Friday, 28 August 2015

A Good Work Ethic?

I started work as an apprentice when I was 15 years old. The manager of the salon created a very strict work environment-being timed in the bathroom, taught how to hang the towels ‘correctly’, work day ends when the manager says. Any monetary bonuses were based on targets. It was typical practise to give the apprentice the children and men as they took longer and your percentage per client was always below the target. When I complained to my parents, they said it was developing a strong work ethic and I would be the better for it. We were always told to never quit! My dad was a hard worker and my mother too. Mum continues to keep herself busy today. 

One day my mother called the salon and was told that I was too busy to speak and that personal phone calls were not allowed. My mother (who never phoned the salon) replied, “Could you please tell Andrea that her dad has had a heart attack and was being taken to the hospital”.  The only form of empathy I received from my manager was when she said that her Dad had also had a heart attack. But I think she said this more as a way to say, it’s quite common.

After four years I got up the courage to ask my boss for a transfer. It was hard as we are always told to never quit and never give up. However, I was offered to manage another salon but it would be in a four weeks time. I was so excited! All that ‘hard work’ had paid off. The only problem was that my boss told my manager that I requested to be transferred. So for the next four weeks, my manager would make comments like, “You only have to work with me for two more weeks”.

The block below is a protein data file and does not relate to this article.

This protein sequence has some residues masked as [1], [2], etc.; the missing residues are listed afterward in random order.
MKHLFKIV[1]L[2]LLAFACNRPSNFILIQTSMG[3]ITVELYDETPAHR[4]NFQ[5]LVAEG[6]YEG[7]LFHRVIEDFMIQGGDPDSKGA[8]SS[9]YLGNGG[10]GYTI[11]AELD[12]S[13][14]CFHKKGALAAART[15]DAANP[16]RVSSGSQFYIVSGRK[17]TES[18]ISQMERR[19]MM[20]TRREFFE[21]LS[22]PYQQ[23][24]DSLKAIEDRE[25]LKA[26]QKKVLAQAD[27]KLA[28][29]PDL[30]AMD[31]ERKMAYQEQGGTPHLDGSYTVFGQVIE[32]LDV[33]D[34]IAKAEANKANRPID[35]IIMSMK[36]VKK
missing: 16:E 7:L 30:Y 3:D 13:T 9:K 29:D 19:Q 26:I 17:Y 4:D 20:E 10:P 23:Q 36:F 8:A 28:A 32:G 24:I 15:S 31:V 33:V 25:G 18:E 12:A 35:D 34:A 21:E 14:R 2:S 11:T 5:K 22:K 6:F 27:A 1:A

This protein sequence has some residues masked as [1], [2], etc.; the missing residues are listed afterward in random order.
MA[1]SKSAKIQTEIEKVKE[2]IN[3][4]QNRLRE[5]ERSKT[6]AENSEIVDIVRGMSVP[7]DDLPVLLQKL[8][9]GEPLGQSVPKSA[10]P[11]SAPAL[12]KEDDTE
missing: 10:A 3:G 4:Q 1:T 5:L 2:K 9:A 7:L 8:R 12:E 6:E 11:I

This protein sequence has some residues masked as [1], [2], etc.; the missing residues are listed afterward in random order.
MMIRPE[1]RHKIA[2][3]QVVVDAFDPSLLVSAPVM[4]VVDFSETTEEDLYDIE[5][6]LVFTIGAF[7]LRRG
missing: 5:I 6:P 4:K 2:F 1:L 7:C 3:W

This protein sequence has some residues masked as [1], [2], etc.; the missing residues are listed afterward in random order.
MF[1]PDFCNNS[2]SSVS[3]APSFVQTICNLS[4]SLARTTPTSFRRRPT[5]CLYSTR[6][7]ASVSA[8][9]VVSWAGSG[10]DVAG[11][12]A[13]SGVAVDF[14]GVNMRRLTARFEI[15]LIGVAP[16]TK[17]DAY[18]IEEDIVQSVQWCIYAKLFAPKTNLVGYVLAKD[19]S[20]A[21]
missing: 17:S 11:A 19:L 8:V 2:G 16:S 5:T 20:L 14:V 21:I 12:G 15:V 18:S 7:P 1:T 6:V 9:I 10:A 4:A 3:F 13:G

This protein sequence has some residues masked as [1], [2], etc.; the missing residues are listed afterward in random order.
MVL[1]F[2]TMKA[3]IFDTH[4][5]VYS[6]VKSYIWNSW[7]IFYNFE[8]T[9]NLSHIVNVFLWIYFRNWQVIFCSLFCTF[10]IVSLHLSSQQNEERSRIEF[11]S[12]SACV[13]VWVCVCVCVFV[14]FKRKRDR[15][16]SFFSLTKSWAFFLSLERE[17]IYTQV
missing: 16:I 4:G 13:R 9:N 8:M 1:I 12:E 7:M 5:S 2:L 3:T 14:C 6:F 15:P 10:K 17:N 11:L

Years later I opened my own salon and one night I ran into my previous boss. Ironically, I was told that I was the only apprentice who had not asked to be removed from working with this manager. Because I had never shared my concerns, I remained in the same context. I had hoped that my exiting that situation had caused my manager to reflect on her practise. But I also wonder if hoping was enough? Had I made it any easier for those coming through as an apprentice?

I expect many of you have worked with those who support and encourage your professional growth. Yet I expect some may have also worked with those who may also impede your success. These people- 
·      may not work as collaboratively as they could
·      may not share information or documents that make work less stressful
·      may not share your triumphs and successes but always freely share your challenges and mistakes
·      may not allow you any autonomy

And so I wonder …
·      when does your resilience create a precedent for others?
·      when should you speak up and say it’s too much?
·      how do you work with those who you believe are not promoting your success?
·      why do people act the way they do? (Insecurity, modelled & experienced behaviour

And the questions continue...

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